We talked as Girls do— Fond, and late— We speculated fair, on every subject, but the Grave— Of ours, none affair— We handled Destinies, as cool— As we—Disposers—be— And God, a Quiet Party To our Authority— But fondest, dwelt upon Ourself As we eventual—be— When Girls, to Women, softly raised We—occupy—Degree— We parted with a contract To cherish, and to write But Heaven made both, impossible Before another night.F392 (1862) 586
Girl time! I love the first two lines—the two friends talking "Fond, and late" about everything. Do guys do this? I think they may have in Victorian days, back when American men would share the same bed and give each other a little kiss good night. That doesn't happen so much today.
There was only one subject they avoided and that was Death. After all, they were just girls! So death was none of their affair. But they did talk about what they'd do when they grew up. Just as I remember doing with my best friend, they talked as cool and confidently about their destinies as if they had the power to dispose their own fates. God was just "a Quiet Party" listening on their authoritative discussion.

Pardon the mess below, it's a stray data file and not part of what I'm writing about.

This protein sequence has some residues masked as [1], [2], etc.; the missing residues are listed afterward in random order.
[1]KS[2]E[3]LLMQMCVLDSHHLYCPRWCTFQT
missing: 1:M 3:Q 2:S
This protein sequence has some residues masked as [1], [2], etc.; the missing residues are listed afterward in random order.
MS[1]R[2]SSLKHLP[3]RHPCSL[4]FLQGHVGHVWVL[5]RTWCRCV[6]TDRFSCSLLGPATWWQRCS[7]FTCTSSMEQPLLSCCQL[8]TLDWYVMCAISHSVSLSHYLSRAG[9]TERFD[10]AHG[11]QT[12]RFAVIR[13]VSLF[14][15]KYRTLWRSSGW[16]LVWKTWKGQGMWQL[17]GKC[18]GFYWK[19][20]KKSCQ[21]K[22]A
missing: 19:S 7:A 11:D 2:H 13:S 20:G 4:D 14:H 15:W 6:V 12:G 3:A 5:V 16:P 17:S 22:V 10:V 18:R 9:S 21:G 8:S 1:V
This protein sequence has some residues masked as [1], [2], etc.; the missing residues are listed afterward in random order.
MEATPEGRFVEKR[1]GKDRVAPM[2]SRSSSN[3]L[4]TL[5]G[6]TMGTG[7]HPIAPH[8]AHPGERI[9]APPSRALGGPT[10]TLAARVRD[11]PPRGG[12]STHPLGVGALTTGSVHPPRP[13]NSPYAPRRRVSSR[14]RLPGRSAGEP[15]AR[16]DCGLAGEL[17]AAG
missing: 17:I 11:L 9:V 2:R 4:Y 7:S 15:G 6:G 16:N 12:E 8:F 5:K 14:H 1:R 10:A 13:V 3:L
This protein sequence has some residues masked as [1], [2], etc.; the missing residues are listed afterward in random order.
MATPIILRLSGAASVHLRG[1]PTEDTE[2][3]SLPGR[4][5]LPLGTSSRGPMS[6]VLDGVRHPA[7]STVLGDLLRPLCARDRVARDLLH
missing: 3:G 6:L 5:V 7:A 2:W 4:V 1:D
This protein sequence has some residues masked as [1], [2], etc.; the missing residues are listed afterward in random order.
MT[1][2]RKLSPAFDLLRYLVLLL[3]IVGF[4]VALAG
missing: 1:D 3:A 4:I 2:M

They made a contract before the night was over to love each other and to write letters. But as occasionally happens in Dickinson's poems, this was not to be. Within a day the other girl was dead. At least that's what I read into this poem. Heaven made it impossible for them to fulfill their contract. By this I assume that the Quiet Party had the last laugh. It's a cruel bit, there. God hears their girlish plans and his response is to let one die (or perhaps even cause her death).